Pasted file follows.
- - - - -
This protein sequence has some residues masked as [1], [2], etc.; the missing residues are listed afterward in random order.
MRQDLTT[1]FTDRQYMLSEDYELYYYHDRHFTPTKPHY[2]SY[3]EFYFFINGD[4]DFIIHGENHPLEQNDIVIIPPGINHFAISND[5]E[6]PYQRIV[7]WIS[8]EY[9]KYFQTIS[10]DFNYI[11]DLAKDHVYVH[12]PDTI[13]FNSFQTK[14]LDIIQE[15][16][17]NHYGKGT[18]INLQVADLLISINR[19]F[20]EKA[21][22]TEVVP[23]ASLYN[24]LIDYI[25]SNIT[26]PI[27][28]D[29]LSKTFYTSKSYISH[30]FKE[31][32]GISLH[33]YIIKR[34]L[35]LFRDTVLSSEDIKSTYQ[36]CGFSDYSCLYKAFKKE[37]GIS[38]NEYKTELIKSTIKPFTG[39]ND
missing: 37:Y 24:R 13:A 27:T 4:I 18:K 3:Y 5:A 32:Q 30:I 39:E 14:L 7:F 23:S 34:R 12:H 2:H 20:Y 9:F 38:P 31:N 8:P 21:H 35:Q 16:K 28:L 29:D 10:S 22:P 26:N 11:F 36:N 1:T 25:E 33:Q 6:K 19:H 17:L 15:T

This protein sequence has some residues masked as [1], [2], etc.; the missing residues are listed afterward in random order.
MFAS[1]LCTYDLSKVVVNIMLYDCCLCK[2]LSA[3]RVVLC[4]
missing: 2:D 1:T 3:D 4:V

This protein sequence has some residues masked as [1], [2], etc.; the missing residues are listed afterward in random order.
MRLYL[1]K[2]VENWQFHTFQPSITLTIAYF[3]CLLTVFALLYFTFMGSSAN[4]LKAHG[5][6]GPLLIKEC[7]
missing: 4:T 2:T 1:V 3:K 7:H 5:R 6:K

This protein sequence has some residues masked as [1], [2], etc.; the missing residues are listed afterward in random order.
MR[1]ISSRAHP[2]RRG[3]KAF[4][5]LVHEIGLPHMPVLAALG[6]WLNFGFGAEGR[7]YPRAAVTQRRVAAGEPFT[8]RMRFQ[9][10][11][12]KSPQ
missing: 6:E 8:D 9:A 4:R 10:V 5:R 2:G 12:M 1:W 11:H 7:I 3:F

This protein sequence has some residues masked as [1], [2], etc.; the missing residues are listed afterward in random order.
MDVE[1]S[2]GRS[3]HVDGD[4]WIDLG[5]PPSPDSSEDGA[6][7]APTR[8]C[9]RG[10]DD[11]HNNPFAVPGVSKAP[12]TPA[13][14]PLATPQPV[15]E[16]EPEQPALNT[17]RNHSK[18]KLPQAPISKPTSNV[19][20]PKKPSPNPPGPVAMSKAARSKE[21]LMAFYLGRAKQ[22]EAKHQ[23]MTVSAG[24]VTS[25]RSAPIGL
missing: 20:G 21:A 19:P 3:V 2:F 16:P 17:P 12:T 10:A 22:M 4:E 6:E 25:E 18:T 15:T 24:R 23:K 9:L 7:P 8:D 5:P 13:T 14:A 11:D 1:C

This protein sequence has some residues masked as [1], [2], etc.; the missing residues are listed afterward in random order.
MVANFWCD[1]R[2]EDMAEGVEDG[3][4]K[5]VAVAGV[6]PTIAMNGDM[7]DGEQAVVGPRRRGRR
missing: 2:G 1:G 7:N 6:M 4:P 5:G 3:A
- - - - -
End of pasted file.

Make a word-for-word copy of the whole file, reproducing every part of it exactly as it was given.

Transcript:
This protein sequence has some residues masked as [1], [2], etc.; the missing residues are listed afterward in random order.
MRQDLTT[1]FTDRQYMLSEDYELYYYHDRHFTPTKPHY[2]SY[3]EFYFFINGD[4]DFIIHGENHPLEQNDIVIIPPGINHFAISND[5]E[6]PYQRIV[7]WIS[8]EY[9]KYFQTIS[10]DFNYI[11]DLAKDHVYVH[12]PDTI[13]FNSFQTK[14]LDIIQE[15][16][17]NHYGKGT[18]INLQVADLLISINR[19]F[20]EKA[21][22]TEVVP[23]ASLYN[24]LIDYI[25]SNIT[26]PI[27][28]D[29]LSKTFYTSKSYISH[30]FKE[31][32]GISLH[33]YIIKR[34]L[35]LFRDTVLSSEDIKSTYQ[36]CGFSDYSCLYKAFKKE[37]GIS[38]NEYKTELIKSTIKPFTG[39]ND
missing: 37:Y 24:R 13:A 27:T 4:I 18:K 3:Y 5:A 32:Q 30:I 39:E 14:L 7:F 23:S 34:R 12:H 2:H 20:Y 9:F 38:P 31:N 8:P 21:H 35:Q 16:K 28:L 29:D 10:S 22:P 26:N 11:F 36:N 1:T 25:E 33:Q 6:K 19:H 17:L 15:T

This protein sequence has some residues masked as [1], [2], etc.; the missing residues are listed afterward in random order.
MFAS[1]LCTYDLSKVVVNIMLYDCCLCK[2]LSA[3]RVVLC[4]
missing: 2:D 1:T 3:D 4:V

This protein sequence has some residues masked as [1], [2], etc.; the missing residues are listed afterward in random order.
MRLYL[1]K[2]VENWQFHTFQPSITLTIAYF[3]CLLTVFALLYFTFMGSSAN[4]LKAHG[5][6]GPLLIKEC[7]
missing: 4:T 2:T 1:V 3:K 7:H 5:R 6:K

This protein sequence has some residues masked as [1], [2], etc.; the missing residues are listed afterward in random order.
MR[1]ISSRAHP[2]RRG[3]KAF[4][5]LVHEIGLPHMPVLAALG[6]WLNFGFGAEGR[7]YPRAAVTQRRVAAGEPFT[8]RMRFQ[9][10][11][12]KSPQ
missing: 6:E 8:D 9:A 4:R 10:V 5:R 2:G 12:M 1:W 11:H 7:I 3:F

This protein sequence has some residues masked as [1], [2], etc.; the missing residues are listed afterward in random order.
MDVE[1]S[2]GRS[3]HVDGD[4]WIDLG[5]PPSPDSSEDGA[6][7]APTR[8]C[9]RG[10]DD[11]HNNPFAVPGVSKAP[12]TPA[13][14]PLATPQPV[15]E[16]EPEQPALNT[17]RNHSK[18]KLPQAPISKPTSNV[19][20]PKKPSPNPPGPVAMSKAARSKE[21]LMAFYLGRAKQ[22]EAKHQ[23]MTVSAG[24]VTS[25]RSAPIGL
missing: 20:G 21:A 19:P 3:V 2:F 16:P 17:P 12:T 10:A 22:M 4:E 6:E 25:E 18:T 15:T 24:R 23:K 9:L 7:P 8:D 5:P 13:T 14:A 11:D 1:C

This protein sequence has some residues masked as [1], [2], etc.; the missing residues are listed afterward in random order.
MVANFWCD[1]R[2]EDMAEGVEDG[3][4]K[5]VAVAGV[6]PTIAMNGDM[7]DGEQAVVGPRRRGRR
missing: 2:G 1:G 7:N 6:M 4:P 5:G 3:A